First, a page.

N.J. lawmakers seek to clarify, fund state’s vote-by-mail overhaul

In this file photo, election workers begin to sort a new batch of ballots collected earlier in the day, Monday, Nov. 5, 2018, in Renton, Wash. Voters in Washington all vote only by mail. (Elaine Thompson/AP Photo)

In this file photo, election workers begin to sort a new batch of ballots collected earlier in the day, Monday, Nov. 5, 2018, in Renton, Wash. Voters in Washington all vote only by mail. (Elaine Thompson/AP Photo)

The New Jersey Senate passed a bill Monday that aims to clear up some confusion about the state’s new vote-by-mail law and provide funding to implement it in the November general election.

The state Assembly has scheduled a Tuesday vote. A spokesman for Democratic Gov. Phil Murphy said he intends to sign the measure if it reaches his desk.

A 2018 overhaul required county clerks to send vote-by-mail ballots to any New Jersey voters who had received them in the 2016 election, unless they opted out. The new legislation makes clear that the rule also applies to any voters who received mail-in ballots during any 2017 or 2018 elections.

“More people voting is better for everyone,” said Senate President Steve Sweeney, D-Gloucester.

The bill also appropriates $2 million for counties, after they complained that the vote-by-mail law imposed new requirements on clerks’ offices without giving them any funding to defray the new costs.

In January, the New Jersey Association of Counties filed a complaint with the state, claiming that the vote-by-mail law amounted to an “unfunded mandate” on county governments.

“Unfunded mandate, basically, is what the counties were going to charge,” Sweeney said. “And they would have been successful. So we put the money so that we won’t have that challenge.”

Association of Counties executive director John Donnadio said he was grateful for the proposed $2 million appropriation but cautioned that it may not be enough.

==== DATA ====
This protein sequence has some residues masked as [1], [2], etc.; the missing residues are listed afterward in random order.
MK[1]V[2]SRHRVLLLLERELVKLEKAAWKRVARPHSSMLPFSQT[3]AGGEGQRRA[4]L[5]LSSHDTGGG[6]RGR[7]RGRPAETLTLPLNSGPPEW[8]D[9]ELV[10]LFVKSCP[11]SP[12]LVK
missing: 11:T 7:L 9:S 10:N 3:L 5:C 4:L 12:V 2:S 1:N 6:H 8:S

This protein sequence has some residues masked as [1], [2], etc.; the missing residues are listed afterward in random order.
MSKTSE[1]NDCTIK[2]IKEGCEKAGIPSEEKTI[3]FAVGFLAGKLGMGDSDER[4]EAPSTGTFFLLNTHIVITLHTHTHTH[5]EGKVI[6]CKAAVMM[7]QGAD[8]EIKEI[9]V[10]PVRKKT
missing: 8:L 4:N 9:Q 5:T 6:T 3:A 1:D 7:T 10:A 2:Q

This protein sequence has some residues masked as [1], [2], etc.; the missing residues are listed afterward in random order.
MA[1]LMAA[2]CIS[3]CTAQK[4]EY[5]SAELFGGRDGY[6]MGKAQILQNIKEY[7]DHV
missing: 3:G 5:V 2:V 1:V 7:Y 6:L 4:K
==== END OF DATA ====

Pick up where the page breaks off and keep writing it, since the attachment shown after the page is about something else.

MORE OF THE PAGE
“I think it’ll be more than $2 million. We think it’ll be at least double that, quite frankly, if you factor in the printing and the postage and the labor costs,” he said, “especially now that we’re heading into the general election and our county clerks will be pressed for time.”

Donnadio said the association was reviewing its complaint to decide how to proceed.

Still, voting rights advocates praised the legislation.

According to Jesse Burns, executive director of the League of Women Voters of New Jersey, the state’s vote-by-mail overhaul has already increased voter turnout. And she said that could be even more salient this year when there are legislative elections, but no race for governor or for federal offices.

“Particularly in an Assembly race, where you might see low voter turnout, this gives voters one more way to participate and makes it more likely that they’ll do so,” she said.

Burns encouraged any voters who were unsure whether they were signed up to receive a vote-by-mail ballot to contact the league or their county clerk’s office.

Any New Jersey voters who receive vote-by-mail ballots but show up to polling places on election day anyway can cast provisional ballots.

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